Arguably no literary genre is so ethically fraught as true crime. Though by no means new – Truman Capote published In Cold Blood in 1965, while Norman Mailer”s Pulitzer Prize winner The Executioner’s Song appeared in 1979 – the category experienced exponential growth in the 2010s thanks to the success of the podcast Serial and streaming documentaries such as Making a Murderer and The Jinx. But along with this popular exposure came renewed criticisms about the ways in which true crime exploits victims and valorizes criminals. While many people find Netflix’s proliferating true-crime docuseries fodder for a night’s entertainment, they may not readily consider that their escapism is mined from the worst experiences of the people profiled. Nor may they appreciate the nuance that undergirds the stories, many of which are oversimplified for storytelling purposes or simple thrills.
John Darnielle appears cognizant of all this. In his third novel, the lead singer and songwriter of the indie group Mountain Goats has created an off-kilter narrative that examines some of the quandaries surrounding the genre while also serving as a chilling, horror-adjacent story about a writer who moves into a house where a horrendous double murder occurred more than three decades previously.
Gage Chandler is a thirty-seven-year-old writer descended from royalty – “a now-lost genealogy that took fifteen minutes to recite.” Despite his mother’s repeated insistence on this lineage, Chandler, an inveterate researcher by trade and disposition, has been unable to find any reference to royalty bearing his surname, which he notes at the outset is “a workingman’s name” often applied to candlemakers and “a long way from the castle.” (It is also the surname of one of the most famous authors of hardboiled detective fiction, an allusion that goes unmentioned but is clearly not accidental in Darnielle’s novel.) The historical discrepancies regarding Chandler’s monarchical heritage form only the first instance in which the line between fact and storytelling becomes blurred in the narrative.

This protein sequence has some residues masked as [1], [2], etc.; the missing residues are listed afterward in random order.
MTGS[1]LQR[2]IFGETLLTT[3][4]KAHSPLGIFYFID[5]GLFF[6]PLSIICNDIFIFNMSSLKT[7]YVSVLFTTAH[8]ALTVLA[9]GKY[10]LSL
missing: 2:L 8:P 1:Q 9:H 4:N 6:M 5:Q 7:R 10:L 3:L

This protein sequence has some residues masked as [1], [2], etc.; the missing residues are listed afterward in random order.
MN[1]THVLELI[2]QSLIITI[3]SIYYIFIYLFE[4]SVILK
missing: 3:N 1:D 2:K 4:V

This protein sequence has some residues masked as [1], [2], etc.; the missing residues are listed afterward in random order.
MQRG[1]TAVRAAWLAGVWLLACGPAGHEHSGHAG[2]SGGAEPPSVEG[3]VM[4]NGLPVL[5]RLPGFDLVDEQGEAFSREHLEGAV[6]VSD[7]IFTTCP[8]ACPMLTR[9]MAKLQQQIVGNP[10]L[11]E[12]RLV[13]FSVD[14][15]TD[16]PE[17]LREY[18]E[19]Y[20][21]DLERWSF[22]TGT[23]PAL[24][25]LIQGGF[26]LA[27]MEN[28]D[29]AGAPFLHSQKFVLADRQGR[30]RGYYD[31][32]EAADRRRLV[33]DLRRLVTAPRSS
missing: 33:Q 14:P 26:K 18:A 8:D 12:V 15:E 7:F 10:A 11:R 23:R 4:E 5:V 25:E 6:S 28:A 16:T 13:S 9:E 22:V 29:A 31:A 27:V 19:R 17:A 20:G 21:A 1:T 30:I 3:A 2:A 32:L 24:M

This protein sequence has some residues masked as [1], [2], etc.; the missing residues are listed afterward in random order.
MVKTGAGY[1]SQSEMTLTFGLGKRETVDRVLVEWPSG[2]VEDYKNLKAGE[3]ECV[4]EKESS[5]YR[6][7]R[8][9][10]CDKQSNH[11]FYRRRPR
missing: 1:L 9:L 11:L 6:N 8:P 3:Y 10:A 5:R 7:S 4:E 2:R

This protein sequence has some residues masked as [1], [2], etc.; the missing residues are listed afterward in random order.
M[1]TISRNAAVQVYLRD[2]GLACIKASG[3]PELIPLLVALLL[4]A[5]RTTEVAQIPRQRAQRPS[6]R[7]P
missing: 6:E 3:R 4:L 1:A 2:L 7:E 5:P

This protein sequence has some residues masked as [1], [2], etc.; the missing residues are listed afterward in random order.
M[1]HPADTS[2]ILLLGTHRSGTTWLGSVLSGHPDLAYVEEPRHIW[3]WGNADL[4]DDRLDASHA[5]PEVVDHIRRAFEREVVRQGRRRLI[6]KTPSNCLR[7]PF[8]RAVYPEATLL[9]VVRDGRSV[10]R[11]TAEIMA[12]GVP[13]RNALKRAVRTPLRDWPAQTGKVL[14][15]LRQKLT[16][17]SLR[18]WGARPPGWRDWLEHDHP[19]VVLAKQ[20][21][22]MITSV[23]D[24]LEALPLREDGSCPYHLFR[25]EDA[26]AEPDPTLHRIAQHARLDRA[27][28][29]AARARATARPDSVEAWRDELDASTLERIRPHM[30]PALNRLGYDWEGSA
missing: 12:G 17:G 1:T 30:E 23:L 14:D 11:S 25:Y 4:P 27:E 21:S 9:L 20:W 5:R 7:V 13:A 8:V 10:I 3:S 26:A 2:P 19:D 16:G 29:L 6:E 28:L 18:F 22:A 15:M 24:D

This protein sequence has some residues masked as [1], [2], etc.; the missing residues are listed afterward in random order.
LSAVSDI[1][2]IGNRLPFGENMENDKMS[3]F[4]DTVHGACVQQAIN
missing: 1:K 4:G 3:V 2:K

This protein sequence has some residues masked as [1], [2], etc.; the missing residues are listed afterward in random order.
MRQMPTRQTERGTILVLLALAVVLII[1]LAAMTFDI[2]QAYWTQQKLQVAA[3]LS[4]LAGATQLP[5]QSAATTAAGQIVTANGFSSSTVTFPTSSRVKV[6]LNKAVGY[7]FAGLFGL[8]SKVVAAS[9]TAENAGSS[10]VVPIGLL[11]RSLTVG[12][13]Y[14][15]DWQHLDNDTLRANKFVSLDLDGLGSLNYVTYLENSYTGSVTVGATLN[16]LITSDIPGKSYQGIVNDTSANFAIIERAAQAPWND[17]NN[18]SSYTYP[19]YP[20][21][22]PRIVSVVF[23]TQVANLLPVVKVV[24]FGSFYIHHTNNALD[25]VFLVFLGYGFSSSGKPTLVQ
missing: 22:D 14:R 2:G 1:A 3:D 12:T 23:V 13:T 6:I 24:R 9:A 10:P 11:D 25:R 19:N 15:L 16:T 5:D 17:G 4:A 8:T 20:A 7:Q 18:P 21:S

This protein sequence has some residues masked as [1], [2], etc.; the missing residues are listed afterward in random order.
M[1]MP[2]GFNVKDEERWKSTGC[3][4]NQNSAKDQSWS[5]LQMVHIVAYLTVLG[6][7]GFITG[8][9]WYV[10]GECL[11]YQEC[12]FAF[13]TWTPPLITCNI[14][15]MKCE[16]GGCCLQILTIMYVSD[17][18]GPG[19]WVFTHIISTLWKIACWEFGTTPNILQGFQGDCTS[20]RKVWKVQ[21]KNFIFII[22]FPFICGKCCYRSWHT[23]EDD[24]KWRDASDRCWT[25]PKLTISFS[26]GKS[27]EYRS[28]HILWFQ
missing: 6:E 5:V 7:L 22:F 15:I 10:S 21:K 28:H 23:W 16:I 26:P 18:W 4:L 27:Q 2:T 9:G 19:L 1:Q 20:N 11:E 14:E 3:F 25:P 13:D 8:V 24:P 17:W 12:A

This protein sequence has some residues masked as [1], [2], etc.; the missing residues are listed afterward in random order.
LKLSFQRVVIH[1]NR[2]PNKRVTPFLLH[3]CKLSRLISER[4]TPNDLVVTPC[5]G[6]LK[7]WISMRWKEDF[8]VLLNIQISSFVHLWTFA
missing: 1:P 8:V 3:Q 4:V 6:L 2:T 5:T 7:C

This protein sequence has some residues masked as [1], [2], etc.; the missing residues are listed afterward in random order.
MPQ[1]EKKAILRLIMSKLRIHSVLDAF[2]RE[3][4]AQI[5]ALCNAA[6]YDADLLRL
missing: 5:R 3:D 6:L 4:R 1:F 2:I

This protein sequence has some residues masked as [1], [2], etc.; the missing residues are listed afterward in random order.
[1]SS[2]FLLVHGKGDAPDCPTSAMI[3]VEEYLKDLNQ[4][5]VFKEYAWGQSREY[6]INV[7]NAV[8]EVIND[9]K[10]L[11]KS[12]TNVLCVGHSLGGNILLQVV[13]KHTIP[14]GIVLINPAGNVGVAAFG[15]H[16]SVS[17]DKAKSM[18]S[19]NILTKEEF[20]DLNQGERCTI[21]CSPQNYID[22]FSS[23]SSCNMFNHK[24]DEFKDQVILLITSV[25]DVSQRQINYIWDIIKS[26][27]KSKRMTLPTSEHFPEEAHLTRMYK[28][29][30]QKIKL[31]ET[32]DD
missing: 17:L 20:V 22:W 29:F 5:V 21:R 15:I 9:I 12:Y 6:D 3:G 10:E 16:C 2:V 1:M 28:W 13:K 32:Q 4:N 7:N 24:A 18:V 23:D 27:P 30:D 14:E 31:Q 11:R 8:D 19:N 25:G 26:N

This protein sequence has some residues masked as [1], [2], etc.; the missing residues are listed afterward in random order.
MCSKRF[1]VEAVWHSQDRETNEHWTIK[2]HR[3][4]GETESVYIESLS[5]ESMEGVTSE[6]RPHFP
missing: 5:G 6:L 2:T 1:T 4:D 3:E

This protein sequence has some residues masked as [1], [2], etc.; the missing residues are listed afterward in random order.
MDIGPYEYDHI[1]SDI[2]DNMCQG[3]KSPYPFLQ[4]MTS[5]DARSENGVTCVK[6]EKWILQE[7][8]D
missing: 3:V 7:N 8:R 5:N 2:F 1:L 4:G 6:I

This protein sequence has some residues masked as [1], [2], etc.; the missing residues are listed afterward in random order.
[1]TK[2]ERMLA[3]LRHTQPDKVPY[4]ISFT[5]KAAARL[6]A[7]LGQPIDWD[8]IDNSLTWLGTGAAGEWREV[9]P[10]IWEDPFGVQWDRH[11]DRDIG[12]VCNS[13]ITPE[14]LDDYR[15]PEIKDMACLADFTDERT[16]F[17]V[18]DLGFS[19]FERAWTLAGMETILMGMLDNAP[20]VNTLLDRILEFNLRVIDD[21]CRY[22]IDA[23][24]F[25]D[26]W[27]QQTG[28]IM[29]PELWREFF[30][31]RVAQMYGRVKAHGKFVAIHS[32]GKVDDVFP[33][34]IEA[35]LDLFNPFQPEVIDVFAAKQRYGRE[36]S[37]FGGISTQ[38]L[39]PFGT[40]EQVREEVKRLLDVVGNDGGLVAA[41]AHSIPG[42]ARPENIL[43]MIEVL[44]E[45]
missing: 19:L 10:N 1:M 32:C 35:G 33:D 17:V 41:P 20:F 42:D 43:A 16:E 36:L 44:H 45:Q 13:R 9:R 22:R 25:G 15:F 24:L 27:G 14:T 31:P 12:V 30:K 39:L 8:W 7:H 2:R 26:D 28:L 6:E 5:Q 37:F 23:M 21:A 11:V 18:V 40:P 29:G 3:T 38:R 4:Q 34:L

Spurred on by his editor, Chandler purchases the eponymous property in Milpitas, a city in California made famous by the murder of a teenaged girl that was the subject of the 1986 film River’s Edge. Chandler has relocated from San Francisco to research the double homicide of a slumlord property owner and one of her prospective clients, a crime that is reputed to have Satanic overtones.
The murders in the novel took place in 1986, right around the time the so-called Satanic Panic was reaching its apogee in the U.S. A precursor of the modern-day QAnon conspiracy theories, the furor involved false accusations of widespread child abuse among daycare workers and others alleged to be participating in Satanic rituals, sexual deviance, and child sacrifice. Later shown to be a moral panic with no basis in fact, the rumours and allegations provided an easy explanation for inchoate terrors swirling in the culture at the time.
“Simple explanations are what people want when they’re scared,” one of the kids associated with Devil House tells Chandler in retrospect. About which Chandler himself muses, “The simple explanation that would have scratched several itches was that a cabal of Satan-worshipping teens had sacrificed a couple of innocent victims to the devil for kicks.”